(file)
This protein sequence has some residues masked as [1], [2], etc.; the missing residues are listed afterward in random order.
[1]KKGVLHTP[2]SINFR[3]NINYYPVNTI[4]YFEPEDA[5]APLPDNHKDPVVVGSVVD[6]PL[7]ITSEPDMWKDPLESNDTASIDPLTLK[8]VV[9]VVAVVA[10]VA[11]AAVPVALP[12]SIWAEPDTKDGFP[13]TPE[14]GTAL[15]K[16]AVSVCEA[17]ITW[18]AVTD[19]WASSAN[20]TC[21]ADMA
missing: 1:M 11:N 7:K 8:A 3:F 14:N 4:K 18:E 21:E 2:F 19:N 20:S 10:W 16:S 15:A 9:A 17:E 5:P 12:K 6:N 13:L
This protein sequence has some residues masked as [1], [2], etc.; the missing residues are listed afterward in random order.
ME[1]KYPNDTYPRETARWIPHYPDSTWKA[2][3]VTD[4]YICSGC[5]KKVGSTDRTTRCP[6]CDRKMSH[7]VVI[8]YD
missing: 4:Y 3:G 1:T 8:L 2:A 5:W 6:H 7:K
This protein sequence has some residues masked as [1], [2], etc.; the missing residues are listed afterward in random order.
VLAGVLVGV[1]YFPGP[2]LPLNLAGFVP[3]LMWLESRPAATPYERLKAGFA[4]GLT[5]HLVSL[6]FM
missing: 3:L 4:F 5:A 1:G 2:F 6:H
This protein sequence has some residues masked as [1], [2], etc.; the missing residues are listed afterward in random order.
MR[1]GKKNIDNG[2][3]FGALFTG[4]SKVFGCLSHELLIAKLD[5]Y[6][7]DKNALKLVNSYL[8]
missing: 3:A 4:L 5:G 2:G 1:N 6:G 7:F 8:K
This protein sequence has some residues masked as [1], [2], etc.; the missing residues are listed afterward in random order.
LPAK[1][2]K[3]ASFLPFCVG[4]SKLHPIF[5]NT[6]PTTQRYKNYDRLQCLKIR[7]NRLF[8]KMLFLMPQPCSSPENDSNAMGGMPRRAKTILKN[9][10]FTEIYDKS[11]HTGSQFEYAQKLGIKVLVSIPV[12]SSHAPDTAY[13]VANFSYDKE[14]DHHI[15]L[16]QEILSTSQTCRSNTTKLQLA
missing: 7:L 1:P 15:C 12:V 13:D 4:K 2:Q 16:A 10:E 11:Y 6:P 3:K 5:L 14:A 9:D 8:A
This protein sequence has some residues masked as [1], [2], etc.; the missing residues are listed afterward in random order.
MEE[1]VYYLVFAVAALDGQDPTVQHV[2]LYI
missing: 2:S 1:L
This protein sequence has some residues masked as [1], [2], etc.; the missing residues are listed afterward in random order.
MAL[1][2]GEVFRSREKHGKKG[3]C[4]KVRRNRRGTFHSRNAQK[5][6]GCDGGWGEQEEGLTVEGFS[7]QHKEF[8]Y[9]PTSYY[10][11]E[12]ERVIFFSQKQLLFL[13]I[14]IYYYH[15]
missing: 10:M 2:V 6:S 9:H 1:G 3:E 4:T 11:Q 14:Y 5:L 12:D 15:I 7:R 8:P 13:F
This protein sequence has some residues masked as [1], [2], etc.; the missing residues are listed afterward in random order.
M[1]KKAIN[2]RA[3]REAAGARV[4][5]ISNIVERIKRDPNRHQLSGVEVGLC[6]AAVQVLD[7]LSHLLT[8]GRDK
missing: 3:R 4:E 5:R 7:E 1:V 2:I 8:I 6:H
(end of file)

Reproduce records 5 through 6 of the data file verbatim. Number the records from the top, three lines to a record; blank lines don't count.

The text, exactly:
This protein sequence has some residues masked as [1], [2], etc.; the missing residues are listed afterward in random order.
LPAK[1][2]K[3]ASFLPFCVG[4]SKLHPIF[5]NT[6]PTTQRYKNYDRLQCLKIR[7]NRLF[8]KMLFLMPQPCSSPENDSNAMGGMPRRAKTILKN[9][10]FTEIYDKS[11]HTGSQFEYAQKLGIKVLVSIPV[12]SSHAPDTAY[13]VANFSYDKE[14]DHHI[15]L[16]QEILSTSQTCRSNTTKLQLA
missing: 7:L 1:P 15:C 12:V 13:D 4:K 2:Q 16:A 10:E 11:Y 6:P 3:K 5:L 14:A 9:D 8:A
This protein sequence has some residues masked as [1], [2], etc.; the missing residues are listed afterward in random order.
MEE[1]VYYLVFAVAALDGQDPTVQHV[2]LYI
missing: 2:S 1:L